Nullahs turn into illegal sand dredging sites, say residents
The big nullahs between Juinagar and Nerul railway stations have turned into illegal sand dredging sites in the past few weeks.
Several people have been dredging sand from the nullahs and selling it in Mumbai and Navi Mumbai.
The city police have not taken any action against the culprits.
With the onset of the monsoon, the nullahs are swollen and the water started carrying sand downstream from the hills. As a result, the sand, which is normally found in rivers and creeks, get deposited along the nullahs.
“Because of vigilance of the tehsil officials and the police, it is not easy to dredge sand from the creeks and rivers illegally. Sand is in high demand in the construction projects. Several gangs have started dredging sand in the nullahs and selling it to developers,” said Vitthal Kamath, an environmentalist from Nerul. People lift sand from a nullah near Juinagar railway station. This has become rampant during monsoon.
The gangs do not use dredging machines to avoid attention of the local people. “They are dredging sand with small equipment or with bare hands from the swallow parts of the nullahs. We think they load it in trucks at night. The police should look into the matter,” Kamath said.
“Dredging of sand from the nullahs is as harmful for the environment as dredging from the creeks and the rivers. The
government is also losing revenue because of this,” he said.
Sweta More, 37, a local resident, said, “Sand is being dredged from these areas during the day. It reflects the lax attitude of the law enforcement agencies.”
Adhikrao Pol, senior police inspector of Nerul police station, said, “I am not aware of the illegal business. I will send a team of officers and take steps to stop this.”
Around 250 fishermen of Uran are facing uncertainty with respect to their livelihood as they are yet to get permission from the state government for use of purse seine nets. The nets ensure a big catch.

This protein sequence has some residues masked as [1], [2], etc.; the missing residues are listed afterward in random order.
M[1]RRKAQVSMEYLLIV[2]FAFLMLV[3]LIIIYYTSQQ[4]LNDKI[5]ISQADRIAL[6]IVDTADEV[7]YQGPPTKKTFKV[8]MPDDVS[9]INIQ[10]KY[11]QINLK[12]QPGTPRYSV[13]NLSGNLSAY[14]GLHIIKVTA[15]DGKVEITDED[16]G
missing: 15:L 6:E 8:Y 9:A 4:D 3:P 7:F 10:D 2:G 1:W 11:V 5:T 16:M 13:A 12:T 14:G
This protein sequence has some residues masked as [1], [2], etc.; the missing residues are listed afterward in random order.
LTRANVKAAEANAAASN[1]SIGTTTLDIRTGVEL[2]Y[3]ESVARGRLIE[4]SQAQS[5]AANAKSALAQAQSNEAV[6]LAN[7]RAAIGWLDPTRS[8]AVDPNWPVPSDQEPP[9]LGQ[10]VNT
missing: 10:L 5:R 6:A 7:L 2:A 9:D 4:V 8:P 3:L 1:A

The fishermen have installed purse seine nets on their boats at a cost of Rs18 lakh to Rs20 lakh. Permission had then been sought by the fishermen for 250 boats from the fisheries department of the state government. The government had set 10 conditions for permission.
The fishermen operating from Karanja port in Uran have met the conditions but are yet to receive the permission. Their business has suffered waiting for the nod.
Shivdas Nakhva, president of Karanja Machchimar Society, said: “The state government had banned fishing using purse seine nets up to 12 nautical miles which falls under the state government’s jurisdiction. This affected hundreds of boats built at a cost of Rs75 lakh to Rs80 lakh. Our livelihood was at stake.”
He added, “Following appeals and complaints, the fisheries department had asked for applications to be submitted after specifying 10 conditions. The fishermen from Karanja had applied to the department for fishing in the four months beginning August.”
Nakhva said that not a single fisherman has got the requisite permission for the boat from the department yet.
He said, “Despite two weeks of the fishing season having begun, we have been forced to dock our boats at the port. Both owners and workers are suffering due to this. The losses are in lakhs. If this continues, it will not be long before the fishermen, their families and the workers dependent on them have to starve.”
Raigad division fisheries department assistant commissioner Avinash Nakhva said, “We have not yet received any application at Raigad district divisional office.”
Nakhva said they are following up on the issue with the state government’s fisheries department.